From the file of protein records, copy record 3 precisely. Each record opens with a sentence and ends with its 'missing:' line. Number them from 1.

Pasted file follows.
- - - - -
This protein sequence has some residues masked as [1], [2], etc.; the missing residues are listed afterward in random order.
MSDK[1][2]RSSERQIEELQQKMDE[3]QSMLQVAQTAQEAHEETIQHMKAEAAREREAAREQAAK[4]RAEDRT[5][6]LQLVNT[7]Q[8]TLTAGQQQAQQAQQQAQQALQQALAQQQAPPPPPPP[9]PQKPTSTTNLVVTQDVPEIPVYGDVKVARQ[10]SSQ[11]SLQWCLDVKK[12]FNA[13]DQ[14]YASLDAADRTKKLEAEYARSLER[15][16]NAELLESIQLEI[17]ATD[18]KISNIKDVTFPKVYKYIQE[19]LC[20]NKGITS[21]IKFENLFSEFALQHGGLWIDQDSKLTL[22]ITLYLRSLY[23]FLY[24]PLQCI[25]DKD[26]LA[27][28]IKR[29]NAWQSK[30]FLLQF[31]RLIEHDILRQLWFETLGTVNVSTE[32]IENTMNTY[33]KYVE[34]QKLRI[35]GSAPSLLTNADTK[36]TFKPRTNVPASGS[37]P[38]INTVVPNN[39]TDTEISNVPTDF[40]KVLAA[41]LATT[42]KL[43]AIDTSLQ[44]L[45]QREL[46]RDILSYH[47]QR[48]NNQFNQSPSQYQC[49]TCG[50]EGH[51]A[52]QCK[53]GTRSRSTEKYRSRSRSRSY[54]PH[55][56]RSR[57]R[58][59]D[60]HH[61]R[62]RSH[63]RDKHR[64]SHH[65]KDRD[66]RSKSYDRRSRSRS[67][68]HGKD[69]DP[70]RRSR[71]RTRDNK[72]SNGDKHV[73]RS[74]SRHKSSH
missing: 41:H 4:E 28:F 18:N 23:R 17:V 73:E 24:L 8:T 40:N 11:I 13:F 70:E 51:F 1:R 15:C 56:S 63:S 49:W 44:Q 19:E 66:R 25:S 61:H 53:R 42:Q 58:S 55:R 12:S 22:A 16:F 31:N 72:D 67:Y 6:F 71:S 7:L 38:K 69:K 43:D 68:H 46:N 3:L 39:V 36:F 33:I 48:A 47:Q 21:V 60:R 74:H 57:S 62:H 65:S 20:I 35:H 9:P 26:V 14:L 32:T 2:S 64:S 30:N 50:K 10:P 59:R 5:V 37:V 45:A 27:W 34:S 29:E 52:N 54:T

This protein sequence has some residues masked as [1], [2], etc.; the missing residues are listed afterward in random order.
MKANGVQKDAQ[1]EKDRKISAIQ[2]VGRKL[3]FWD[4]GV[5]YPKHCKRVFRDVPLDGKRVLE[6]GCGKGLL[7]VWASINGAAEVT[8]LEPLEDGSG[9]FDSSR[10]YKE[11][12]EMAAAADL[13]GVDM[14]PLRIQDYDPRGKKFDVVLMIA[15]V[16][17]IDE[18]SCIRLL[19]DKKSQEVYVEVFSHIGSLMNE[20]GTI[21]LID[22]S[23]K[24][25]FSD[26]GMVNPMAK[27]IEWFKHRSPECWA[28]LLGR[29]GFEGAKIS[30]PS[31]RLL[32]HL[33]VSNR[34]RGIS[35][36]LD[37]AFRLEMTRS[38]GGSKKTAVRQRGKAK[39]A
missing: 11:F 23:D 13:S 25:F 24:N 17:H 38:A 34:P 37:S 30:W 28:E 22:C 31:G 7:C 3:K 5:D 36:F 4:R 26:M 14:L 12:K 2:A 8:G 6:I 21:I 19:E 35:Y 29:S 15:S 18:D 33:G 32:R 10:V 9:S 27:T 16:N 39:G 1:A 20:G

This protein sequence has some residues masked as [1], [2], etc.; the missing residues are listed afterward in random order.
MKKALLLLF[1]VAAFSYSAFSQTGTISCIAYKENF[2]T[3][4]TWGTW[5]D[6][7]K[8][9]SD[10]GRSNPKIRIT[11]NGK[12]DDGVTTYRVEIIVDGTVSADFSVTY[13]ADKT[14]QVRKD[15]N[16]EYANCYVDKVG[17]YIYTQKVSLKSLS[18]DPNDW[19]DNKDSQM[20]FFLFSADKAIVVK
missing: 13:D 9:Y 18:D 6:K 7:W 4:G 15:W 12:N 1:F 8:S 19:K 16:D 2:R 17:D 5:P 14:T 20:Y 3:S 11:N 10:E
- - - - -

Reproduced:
This protein sequence has some residues masked as [1], [2], etc.; the missing residues are listed afterward in random order.
MKKALLLLF[1]VAAFSYSAFSQTGTISCIAYKENF[2]T[3][4]TWGTW[5]D[6][7]K[8][9]SD[10]GRSNPKIRIT[11]NGK[12]DDGVTTYRVEIIVDGTVSADFSVTY[13]ADKT[14]QVRKD[15]N[16]EYANCYVDKVG[17]YIYTQKVSLKSLS[18]DPNDW[19]DNKDSQM[20]FFLFSADKAIVVK
missing: 13:D 9:Y 18:D 6:K 7:W 4:G 15:W 12:N 1:F 8:S 19:K 16:D 2:R 17:D 5:P 14:T 20:Y 3:S 11:N 10:E